Is Will Smith In Any Position To Teach Someone How To Raise Their Own Child? Find Out

Published On March 30, 2017 | By patrice | The latest posts
It’s not much of a secret that actor Will Smith, as well as his talented wife Jada Smith’s children are quite different from others. Already seeming extremely talented with their own singing and rapping careers, well-known fashion choices and artistic understanding, Willow and Jaden are both clearly cultivating in their own right.
E! News spoke with the parents of the two famous children, bringing up their quotes from over the years detailing exactly what they claim to do as parents, which could possibly be a bit different from the average mom and dad.

For one, the Smiths don’t believe in “punishment” for their kids in a traditional sense. As Will said in 2013:

“We don’t do punishment. The way that we deal with our kids is, they are responsible for their lives. Our concept is, as young as possible, give them as much control over their lives as possible and the concept of punishment, our experience has been—it has a little too much of a negative quality.”

“So when they do things—and you know, Jaden, he’s done things—you can do anything you want as long as you can explain to me why that was the right thing to do for your life.”

And they also give their kids the opportunity to speak openly and honestly with them:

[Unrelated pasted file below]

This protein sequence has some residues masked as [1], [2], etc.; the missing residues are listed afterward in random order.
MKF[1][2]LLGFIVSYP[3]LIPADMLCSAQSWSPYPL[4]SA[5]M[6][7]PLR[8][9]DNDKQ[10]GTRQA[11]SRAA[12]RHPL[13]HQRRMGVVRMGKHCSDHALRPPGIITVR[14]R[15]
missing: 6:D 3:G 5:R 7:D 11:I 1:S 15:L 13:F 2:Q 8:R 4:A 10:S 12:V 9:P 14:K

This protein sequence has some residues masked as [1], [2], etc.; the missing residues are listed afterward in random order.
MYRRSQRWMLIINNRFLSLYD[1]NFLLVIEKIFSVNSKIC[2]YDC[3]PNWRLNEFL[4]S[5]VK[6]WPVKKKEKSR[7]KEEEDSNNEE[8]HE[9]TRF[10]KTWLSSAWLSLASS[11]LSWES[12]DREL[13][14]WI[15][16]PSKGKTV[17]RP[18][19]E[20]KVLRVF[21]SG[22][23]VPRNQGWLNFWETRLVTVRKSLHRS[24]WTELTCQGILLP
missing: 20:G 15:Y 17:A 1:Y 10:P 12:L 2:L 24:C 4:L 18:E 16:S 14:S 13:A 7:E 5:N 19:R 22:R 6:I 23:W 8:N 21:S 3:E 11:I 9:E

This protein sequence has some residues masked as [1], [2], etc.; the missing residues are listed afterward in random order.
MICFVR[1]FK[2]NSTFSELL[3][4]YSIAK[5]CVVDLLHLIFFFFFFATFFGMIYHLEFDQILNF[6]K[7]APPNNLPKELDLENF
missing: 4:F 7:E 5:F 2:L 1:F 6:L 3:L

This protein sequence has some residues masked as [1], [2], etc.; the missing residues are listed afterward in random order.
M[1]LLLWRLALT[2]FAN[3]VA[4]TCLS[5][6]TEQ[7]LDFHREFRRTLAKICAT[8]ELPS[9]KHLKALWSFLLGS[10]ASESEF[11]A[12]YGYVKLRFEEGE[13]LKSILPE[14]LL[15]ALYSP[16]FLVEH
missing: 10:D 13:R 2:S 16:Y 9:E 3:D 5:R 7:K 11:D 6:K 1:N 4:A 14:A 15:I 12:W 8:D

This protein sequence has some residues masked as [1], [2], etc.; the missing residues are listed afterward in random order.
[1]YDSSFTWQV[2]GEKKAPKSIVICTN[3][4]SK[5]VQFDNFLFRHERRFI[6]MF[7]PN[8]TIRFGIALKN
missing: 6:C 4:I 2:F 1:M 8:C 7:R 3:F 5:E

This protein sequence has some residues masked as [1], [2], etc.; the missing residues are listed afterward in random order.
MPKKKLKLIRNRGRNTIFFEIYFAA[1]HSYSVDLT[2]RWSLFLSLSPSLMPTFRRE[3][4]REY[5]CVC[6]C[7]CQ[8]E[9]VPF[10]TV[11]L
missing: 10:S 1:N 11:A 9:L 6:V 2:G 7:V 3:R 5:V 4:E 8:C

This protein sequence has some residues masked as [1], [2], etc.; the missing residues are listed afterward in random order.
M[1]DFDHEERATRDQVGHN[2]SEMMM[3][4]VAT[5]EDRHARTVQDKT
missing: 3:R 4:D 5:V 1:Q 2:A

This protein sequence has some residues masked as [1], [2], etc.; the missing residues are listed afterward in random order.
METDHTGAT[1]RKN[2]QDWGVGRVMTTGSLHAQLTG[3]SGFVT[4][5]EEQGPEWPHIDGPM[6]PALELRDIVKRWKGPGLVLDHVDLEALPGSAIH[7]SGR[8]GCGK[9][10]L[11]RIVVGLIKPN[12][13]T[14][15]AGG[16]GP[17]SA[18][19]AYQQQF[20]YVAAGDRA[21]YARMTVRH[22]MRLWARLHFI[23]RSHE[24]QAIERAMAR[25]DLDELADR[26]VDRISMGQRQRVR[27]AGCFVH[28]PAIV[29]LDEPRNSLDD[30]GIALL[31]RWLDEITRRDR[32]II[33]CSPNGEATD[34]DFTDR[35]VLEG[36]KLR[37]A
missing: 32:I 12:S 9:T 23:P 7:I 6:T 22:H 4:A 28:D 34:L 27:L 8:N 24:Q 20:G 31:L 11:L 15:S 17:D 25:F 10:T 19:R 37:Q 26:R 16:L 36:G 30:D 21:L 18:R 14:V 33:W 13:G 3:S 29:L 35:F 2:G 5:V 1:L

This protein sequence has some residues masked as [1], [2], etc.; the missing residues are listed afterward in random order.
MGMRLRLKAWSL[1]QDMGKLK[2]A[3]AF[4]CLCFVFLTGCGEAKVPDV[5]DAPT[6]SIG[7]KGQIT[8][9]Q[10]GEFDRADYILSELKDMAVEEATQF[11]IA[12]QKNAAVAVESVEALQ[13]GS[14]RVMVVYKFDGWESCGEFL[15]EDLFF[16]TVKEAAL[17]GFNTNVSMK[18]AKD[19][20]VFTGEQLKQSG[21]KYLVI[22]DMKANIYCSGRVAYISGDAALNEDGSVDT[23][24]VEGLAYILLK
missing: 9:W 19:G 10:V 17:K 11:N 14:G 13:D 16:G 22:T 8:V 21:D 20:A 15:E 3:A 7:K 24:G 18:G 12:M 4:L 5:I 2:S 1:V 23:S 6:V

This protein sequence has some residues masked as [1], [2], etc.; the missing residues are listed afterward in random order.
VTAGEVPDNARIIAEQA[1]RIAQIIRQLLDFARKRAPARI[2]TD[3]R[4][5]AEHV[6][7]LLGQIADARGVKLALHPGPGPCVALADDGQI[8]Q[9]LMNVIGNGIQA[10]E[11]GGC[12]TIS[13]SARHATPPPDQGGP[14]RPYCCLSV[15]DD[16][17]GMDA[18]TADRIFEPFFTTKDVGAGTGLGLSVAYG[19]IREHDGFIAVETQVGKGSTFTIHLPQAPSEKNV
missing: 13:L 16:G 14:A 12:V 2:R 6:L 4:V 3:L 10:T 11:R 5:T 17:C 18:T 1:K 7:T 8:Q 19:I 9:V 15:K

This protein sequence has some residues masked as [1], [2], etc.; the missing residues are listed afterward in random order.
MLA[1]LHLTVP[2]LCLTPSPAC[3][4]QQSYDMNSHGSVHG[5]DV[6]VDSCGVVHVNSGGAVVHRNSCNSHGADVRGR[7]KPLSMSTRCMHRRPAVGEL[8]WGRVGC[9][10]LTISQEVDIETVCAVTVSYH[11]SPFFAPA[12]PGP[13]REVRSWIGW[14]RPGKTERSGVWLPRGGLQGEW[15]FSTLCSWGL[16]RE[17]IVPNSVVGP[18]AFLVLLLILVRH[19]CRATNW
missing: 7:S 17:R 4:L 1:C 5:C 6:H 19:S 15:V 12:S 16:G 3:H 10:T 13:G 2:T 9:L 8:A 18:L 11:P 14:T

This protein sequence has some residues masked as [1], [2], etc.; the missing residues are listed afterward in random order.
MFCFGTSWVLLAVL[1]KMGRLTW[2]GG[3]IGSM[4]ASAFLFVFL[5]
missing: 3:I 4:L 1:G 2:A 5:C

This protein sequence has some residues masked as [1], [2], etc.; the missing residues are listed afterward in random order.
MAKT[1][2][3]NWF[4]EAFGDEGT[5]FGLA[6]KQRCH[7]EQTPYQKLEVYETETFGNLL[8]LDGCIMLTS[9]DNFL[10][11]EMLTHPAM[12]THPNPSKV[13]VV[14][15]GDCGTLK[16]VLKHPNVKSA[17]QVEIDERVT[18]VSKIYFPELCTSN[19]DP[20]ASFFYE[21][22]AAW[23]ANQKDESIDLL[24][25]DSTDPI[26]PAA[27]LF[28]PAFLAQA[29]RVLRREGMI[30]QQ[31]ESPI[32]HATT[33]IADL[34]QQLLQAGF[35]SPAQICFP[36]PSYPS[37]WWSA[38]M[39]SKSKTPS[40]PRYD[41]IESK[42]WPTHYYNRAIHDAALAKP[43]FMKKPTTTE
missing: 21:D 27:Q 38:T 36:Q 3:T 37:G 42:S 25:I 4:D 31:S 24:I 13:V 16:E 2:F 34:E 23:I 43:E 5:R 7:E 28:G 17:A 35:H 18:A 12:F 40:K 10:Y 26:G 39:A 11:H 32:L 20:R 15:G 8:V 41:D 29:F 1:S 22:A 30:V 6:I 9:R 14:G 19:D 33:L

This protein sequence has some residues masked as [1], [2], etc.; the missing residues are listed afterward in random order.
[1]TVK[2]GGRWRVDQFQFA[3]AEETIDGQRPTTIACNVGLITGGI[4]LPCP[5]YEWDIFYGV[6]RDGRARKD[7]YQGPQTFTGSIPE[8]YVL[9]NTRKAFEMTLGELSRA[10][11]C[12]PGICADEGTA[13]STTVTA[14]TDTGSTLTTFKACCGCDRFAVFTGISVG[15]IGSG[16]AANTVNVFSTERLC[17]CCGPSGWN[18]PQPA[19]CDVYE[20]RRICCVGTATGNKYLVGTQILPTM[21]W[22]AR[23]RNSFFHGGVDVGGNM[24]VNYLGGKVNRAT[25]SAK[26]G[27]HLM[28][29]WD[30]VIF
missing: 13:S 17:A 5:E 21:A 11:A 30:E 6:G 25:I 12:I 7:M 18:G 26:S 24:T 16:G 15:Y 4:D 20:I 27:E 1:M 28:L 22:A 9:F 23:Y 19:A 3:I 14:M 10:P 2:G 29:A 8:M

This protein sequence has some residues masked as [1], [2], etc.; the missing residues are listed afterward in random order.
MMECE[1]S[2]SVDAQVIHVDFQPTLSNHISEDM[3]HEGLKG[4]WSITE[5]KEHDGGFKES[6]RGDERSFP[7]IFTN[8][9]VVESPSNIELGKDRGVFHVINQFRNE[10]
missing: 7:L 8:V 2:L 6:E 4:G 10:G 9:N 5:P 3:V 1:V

“They’re allowed to tell us everything that they did [in the circle of safety], and they can’t get in trouble. The rule is, if we find out after the circle of safety that there was something you didn’t say, there was hell to pay.”

Granted, we aren’t sure what “hell to pay” really means when there’s no punishment. But he does say that it’s extremely important to him to let his kids be who they are:

“What I do with my children, that I feel that the greatest gift that I can give my children is the freedom to be who they are. [My wife] and I are very serious about finding what they are, and encouraging them to be what they are because you can never be happy being what you’re not.”

And ultimately, the Smiths don’t believe in treating their kids as possessions or extensions of them…but as individuals and equals:

“I think that, specifically in African American households, the idea coming out of slavery, there’s a concept of your children being property and that was a major part that Jada and I released with our kids. We respect our children the way we would respect any other person.

Things like cleaning up their room. You would never tell a full-grown adult to clean their room, so we don’t tell our kids to clean their rooms. We tell our kids, ‘You don’t have a room, that’s our room and we are letting you borrow it.’ So the same way you would say to an adult if you let them use your car, you say, ‘Yo man, clean my car! Don’t drive around all filthy like that!’ And it’s perfectly reasonable for you to want an adult to clean your car, so we feel it’s perfectly reasonable to ask our kids to clean the rooms that we are letting them use.”

Interesting! So, what are your thoughts on the parenting practices of the Smith family? Do you agree with their paradigm on how to raise a child?

Comment below and tell us what you’re thinking.



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